The second great deviation in the spring offensive was on the tactical level. Germany, like all combatants, had come to understand that massed attacks with stereotyped formations were simply too costly to be a viable way to breach fortified defensive belts. Cognizance of this fact led the Germans to steadily develop their infamous Stormtroopers, or Shock Troops.
Stormtroopers were trained in methods which were colloquially called Infiltration Tactics, but the reality was less sinister than it sounded. We can enumerate the changes of these new infantry tactics as follows:
Devolution of tactical tasks to smaller units
Irregular pace of advance
Heavy use of fire and movement tactical maneuver
This is much less complicated than it sounds. First, the base tactical unit shifted from the company (several hundred men) to smaller units like the platoon (perhaps 50 men). These smaller groups would then conduct their advance irregularly, that is to say, more spread out and making proper use of cover. This was the end of the “charge”, as such. Rather than units of many hundreds attempting to rush across open ground to assault the enemy position, smaller units would work their way forward at a judicious and measured pace.
The final point in particular - the use of fire and movement - is where the German infiltration tactics clearly showed themselves to be the precursor of modern infantry combat. Fire and movement is, to this day, an absolutely essential and basic infantry tactic. It involves the cooperative action of the unit (be it a squad or a platoon) split into two elements. A “firing element” suppresses the enemy position by firing upon it, covering the approach of the “maneuvering element.” In Operation Michael, the first echelon of assault troops were liberally equipped with light machine guns, mortars, flamethrowers, and grenades, enabling them to effectively suppress and destroy enemy positions.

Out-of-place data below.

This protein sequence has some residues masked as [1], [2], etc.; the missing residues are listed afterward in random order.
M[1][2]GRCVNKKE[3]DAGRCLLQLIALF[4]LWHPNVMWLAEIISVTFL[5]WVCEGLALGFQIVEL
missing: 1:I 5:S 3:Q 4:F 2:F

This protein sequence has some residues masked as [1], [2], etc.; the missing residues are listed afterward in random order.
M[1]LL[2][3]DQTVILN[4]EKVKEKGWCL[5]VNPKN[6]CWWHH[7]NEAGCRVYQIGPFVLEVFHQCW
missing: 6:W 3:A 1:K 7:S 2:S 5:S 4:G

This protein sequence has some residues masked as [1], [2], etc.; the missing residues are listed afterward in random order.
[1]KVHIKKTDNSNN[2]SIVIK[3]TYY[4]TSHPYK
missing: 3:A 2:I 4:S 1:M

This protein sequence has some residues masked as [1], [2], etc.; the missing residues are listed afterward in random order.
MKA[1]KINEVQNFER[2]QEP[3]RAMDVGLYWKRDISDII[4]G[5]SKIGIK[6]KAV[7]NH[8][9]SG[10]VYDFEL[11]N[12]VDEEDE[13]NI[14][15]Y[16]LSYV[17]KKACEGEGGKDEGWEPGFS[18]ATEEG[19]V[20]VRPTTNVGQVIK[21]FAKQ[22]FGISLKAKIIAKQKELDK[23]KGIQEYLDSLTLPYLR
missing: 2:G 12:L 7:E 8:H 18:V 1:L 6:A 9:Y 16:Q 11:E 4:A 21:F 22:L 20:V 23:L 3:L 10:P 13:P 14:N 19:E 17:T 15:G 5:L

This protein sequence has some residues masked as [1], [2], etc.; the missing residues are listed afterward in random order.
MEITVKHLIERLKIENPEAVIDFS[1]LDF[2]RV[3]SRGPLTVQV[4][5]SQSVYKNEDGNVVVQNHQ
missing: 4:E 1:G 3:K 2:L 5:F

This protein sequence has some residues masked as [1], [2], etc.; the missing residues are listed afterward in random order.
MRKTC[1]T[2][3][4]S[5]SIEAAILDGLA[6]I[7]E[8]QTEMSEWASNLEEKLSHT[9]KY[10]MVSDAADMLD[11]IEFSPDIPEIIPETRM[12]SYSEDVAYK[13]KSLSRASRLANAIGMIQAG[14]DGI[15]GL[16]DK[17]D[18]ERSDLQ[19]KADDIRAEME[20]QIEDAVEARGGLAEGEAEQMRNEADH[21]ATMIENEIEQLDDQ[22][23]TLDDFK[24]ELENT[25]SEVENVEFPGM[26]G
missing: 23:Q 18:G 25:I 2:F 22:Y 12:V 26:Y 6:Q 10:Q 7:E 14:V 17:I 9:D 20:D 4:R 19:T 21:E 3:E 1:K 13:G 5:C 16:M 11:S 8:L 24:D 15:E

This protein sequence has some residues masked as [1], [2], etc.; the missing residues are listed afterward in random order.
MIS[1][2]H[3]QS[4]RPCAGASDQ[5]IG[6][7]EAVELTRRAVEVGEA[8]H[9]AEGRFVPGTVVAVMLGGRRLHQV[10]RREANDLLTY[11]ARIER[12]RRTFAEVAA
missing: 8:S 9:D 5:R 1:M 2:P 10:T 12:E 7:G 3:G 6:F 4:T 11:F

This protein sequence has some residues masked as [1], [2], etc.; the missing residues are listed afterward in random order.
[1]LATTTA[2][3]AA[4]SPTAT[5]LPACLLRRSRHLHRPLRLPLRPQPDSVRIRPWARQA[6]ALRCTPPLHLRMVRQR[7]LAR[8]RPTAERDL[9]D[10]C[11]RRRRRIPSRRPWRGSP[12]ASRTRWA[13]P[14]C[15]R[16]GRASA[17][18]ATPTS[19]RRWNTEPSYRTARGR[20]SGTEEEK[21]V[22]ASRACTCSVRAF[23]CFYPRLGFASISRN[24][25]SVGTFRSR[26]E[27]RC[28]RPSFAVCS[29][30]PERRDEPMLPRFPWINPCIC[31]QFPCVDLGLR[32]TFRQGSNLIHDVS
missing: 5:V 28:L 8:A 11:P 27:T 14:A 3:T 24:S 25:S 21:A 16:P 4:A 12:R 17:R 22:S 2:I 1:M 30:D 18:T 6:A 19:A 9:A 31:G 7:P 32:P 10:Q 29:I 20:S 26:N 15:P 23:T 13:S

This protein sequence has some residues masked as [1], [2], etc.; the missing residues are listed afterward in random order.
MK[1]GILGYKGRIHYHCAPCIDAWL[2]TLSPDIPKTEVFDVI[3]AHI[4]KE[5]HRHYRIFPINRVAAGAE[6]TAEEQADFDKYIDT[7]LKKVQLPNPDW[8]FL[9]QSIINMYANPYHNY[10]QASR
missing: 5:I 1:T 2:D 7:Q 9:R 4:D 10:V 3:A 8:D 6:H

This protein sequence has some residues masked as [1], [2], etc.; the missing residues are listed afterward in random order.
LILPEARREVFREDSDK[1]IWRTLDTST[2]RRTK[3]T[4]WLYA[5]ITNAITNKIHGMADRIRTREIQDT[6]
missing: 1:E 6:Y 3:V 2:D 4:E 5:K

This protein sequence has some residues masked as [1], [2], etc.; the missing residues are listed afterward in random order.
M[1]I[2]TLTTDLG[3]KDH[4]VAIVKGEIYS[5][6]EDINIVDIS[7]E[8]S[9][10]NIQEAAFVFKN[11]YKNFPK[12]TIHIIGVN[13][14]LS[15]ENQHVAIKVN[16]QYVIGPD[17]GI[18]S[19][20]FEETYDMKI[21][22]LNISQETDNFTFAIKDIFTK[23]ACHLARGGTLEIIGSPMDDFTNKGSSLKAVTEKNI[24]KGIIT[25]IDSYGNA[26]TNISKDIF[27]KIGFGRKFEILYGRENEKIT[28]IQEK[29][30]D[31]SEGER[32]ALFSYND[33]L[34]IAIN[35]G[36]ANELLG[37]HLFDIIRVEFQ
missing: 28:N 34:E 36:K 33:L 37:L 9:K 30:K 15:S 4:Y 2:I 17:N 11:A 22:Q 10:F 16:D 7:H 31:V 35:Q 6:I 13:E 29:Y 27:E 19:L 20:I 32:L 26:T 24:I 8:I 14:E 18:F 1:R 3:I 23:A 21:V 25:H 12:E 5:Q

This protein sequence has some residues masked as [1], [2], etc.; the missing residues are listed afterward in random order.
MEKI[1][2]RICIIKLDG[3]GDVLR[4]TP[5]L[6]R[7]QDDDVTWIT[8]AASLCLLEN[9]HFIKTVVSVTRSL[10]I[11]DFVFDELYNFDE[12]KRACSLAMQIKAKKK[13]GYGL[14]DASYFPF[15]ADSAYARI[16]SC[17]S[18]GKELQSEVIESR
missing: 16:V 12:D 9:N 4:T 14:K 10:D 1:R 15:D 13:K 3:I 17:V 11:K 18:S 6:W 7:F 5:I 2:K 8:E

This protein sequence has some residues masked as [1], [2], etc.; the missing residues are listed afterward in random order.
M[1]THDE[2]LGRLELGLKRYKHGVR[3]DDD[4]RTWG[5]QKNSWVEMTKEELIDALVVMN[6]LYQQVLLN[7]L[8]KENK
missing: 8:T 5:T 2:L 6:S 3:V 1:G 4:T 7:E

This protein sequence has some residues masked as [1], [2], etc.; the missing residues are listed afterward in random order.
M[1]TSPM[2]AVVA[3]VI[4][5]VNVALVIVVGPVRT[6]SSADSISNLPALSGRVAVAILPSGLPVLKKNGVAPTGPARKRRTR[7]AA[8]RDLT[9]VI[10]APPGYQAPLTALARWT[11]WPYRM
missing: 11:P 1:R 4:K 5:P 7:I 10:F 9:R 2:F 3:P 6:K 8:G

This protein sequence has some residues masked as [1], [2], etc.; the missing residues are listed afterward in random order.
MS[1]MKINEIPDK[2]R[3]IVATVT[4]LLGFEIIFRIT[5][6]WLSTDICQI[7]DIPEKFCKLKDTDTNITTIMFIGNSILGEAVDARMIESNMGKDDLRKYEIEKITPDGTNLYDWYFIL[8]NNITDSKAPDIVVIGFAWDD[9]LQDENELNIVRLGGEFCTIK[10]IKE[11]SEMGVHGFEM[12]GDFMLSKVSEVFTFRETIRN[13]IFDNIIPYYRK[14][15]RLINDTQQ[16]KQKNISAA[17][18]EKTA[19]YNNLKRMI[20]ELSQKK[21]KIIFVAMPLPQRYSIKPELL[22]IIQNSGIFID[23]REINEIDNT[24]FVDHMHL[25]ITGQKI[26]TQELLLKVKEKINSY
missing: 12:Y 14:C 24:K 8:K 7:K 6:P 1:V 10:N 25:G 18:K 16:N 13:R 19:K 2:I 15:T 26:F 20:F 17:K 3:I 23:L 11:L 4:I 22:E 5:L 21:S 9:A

Possibly, this seems very rudimentary and obvious to the modern reader. At the time, however, this was a rather significant shift in thinking, because it required surrendering the centralized control that had long characterized armies. By their very nature, infiltration tactics gave unprecedented importance and initiative to junior officers by turning small units, like platoons and squads, into maneuvering and dynamic forces. In the armies of Napoleon’s day, lieutenants simply did not make decisions. They existed to keep discipline in the lines and call out repetitious and formulaic orders to march, reload, and fire. For a stormtrooper unit in 1918, however, a lieutenant would be expected to make vital and creative decisions about an assault on the spot. In other words, we might say that the tactical changes which occurred during the war led to an expansion and a deepening of the thinking, decision making officer corps.
The German storm or shock troopers clearly foreshadowed the future of infantry tactics, with their ability to function in small units, their cooperative use of arms like machine guns and mortars, and their professional, task oriented conduct led by officers like lieutenants. Crucially for the Germans, however, in 1918 only a small portion of the infantry had been trained and equipped according to these new standards and tactics. Therefore, the Germans adopted a mixed solution - each standard infantry regiment (still fighting in a more traditional, stereotyped way) was paired with a single storm platoon, which would lead the charge. This made the German army something of a diamond tipped spear. The point was very deadly indeed, but the strength of the shaft was questionable.